The Odyssey

The Odyssey

Book - 2013
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A new translation of Homer's work of "one-eyed man-eating giants; irresistibly seductive sirens; shipwrecks and narrow escapes; princesses and monsters; ghosts sipping blood at the Underworld's portal, desperate for a chance to speak to the living; and the final destruction of all of Odysseus's enemies in the banquet hall"--Dust jacket flap.
Publisher: New York : Atria Books, 2013.
Edition: First Atria Books hardcover edition.
ISBN: 9781451674170
Characteristics: xlv, 375 pages : maps ; 25 cm
Additional Contributors: Mitchell, Stephen 1943-


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Mar 03, 2021

Heard Emily Wilson speak at an author event.

Feb 03, 2021

Following the Trojan war and the story of “The Iliad”, “The Odyssey” describes the final portions of Odysseus/Ulysses’s decade-long wanderings in his search for his home, Ithaca. After becoming stranded on the island Ogygia for seven years, the story begins. The poem has a two-pronged storyline which later converge into one; one for the struggles for Odysseus, and the others for the issues taking place in Ithaca. This epic still discusses events from the 12th century B.C.E., and is once again written in Greek by Homer, and takes the form of a poem written in dactylic hexameter. After struggles on both sides of the story, Odysseus finally reunites with his family, and aids in the removal of suitors for his wife who had been causing issues in Ithaca after Odysseus’s long disappearance.
Similar to future Roman works, “The Odyssey” points out cultural qualities that were “honored” and revered in society - here, fidelity is valued. Like “The Iliad”, many references to Greco-Roman mythology are present, and may require a greater understanding of ancient Greek mythology on the part of the reader in order to fully understand the epic.

Similar to “The Iliad”, “The Odyssey” uses many passing references to historical names, groups and events that may require more research to understand. Additionally, heavy topics are discussed in the epic, thus calling for a more mature audience.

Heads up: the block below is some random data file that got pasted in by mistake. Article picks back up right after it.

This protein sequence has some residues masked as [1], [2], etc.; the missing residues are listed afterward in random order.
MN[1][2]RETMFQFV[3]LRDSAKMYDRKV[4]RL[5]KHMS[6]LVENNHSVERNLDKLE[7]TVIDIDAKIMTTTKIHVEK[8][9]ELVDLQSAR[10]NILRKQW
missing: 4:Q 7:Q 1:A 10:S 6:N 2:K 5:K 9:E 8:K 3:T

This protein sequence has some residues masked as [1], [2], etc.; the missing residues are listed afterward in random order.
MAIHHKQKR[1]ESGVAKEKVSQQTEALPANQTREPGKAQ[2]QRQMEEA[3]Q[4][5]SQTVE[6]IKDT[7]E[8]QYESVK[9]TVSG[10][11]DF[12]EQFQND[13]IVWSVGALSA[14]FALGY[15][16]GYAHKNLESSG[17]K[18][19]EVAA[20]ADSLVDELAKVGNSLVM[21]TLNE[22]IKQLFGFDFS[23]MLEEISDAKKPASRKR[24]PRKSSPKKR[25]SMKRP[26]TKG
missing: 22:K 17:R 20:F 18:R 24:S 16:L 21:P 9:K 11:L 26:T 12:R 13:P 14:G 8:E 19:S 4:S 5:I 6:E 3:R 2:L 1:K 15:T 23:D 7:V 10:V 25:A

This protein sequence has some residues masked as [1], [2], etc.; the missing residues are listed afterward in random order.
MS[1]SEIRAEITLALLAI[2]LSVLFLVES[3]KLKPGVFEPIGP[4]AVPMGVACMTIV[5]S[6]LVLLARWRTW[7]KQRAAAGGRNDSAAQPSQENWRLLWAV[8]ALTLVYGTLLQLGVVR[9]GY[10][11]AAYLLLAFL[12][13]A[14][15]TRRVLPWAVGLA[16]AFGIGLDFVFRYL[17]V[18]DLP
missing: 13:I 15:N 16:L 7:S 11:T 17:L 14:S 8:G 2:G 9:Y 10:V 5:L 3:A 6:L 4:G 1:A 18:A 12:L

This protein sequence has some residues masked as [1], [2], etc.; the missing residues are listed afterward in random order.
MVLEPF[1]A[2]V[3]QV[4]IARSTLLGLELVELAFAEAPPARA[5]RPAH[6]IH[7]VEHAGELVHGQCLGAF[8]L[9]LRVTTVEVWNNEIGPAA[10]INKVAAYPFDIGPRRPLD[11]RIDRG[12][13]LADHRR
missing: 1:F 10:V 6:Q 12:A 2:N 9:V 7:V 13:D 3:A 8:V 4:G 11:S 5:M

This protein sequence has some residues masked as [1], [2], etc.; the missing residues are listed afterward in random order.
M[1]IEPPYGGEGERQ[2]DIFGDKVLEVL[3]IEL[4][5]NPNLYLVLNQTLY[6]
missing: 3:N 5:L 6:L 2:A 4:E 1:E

Jan 14, 2021

Fun, thrilling, and enjoyable. A masterpiece that cannot be put down until it's finished.

Reading this masterpiece by Homer was enhanced by the eloquent teaching of Professor Elizabeth Vandiver in her 12-lecture Great Courses DVD set called "The Odyssey of Homer", available through VPL. Professor Vandiver writes in her booklet that Richmond Lattimore is her preferred translator of "The Odyssey" and "The Iliad", even though she admires two other translators, Robert Fagles, and Robert Fitzgerald. (I really enjoyed the Robert Fagles translation.) It was pure pleasure to read this epic poem for the first time and I can see myself reading it again. "The Odyssey" was never presented to me in my school years as a possibility to read, so it is true that it's never too late to learn! Happiness is reading Homer! I highly recommend VPL's material for "The Iliad by Homer" translated by Robert Fagles, plus Professor Vandiver's Great Courses DVD set, and CD audiobook read by Derek Jacobi.

Aug 18, 2020

Nothing short of a masterpiece. The ultimate hero's tale.

satx_bookshark Dec 01, 2019

This translation made reading the Odyssey a joy!

Andrew Kyle Bacon
Oct 18, 2018

It's always interesting, when entering into a book you've never read before, to see a book defy your expectations. I've read epic poetry before, but none like this, and now I see why THE ODYSSEY is so often considered the backbone of western literature. The reason is how it feels so incredibly modern, despite its age, and this is testimony to the fact that storytelling hasn't changed; what made for a good tale in the days of Homer (assuming a man named Homer even existed), still makes for a good tale in the modern world.